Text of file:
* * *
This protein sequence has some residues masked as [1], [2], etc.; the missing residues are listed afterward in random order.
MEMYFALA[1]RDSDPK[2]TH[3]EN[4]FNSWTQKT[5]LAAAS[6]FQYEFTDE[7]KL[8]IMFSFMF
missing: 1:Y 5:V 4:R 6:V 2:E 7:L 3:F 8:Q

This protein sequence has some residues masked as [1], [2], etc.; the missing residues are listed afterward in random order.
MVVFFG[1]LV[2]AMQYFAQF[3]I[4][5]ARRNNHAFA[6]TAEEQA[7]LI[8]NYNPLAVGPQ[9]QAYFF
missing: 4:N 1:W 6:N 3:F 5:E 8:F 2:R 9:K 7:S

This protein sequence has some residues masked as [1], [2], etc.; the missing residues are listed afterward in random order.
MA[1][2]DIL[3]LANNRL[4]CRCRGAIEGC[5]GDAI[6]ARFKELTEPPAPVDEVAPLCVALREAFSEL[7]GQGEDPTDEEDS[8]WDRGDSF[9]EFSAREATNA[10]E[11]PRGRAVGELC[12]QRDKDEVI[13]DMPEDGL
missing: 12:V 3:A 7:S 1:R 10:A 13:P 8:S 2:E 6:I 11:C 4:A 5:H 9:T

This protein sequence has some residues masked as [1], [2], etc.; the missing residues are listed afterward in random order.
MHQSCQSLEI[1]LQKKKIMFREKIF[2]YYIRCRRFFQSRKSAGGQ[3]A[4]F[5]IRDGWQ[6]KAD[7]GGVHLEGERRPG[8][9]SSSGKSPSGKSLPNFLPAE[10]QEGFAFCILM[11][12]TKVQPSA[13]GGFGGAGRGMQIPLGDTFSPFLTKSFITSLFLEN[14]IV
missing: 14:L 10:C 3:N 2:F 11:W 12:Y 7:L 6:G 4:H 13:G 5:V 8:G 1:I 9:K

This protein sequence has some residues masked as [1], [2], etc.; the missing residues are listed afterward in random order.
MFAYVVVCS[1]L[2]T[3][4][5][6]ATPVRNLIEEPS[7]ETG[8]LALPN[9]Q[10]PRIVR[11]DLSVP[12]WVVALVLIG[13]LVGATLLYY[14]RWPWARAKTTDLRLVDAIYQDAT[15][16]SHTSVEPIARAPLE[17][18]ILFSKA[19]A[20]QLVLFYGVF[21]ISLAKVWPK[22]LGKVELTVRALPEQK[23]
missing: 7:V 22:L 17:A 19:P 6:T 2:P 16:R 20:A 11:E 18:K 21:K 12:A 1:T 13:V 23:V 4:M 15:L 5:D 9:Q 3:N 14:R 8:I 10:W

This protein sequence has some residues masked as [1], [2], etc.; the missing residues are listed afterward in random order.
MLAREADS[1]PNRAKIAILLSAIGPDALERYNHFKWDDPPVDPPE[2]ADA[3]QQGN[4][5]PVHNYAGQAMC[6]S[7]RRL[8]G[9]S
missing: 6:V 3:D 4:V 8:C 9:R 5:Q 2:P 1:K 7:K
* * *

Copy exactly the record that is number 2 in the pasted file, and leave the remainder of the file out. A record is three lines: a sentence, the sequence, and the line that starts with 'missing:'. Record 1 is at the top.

This protein sequence has some residues masked as [1], [2], etc.; the missing residues are listed afterward in random order.
MVVFFG[1]LV[2]AMQYFAQF[3]I[4][5]ARRNNHAFA[6]TAEEQA[7]LI[8]NYNPLAVGPQ[9]QAYFF
missing: 4:N 1:W 6:N 3:F 5:E 8:F 2:R 9:K 7:S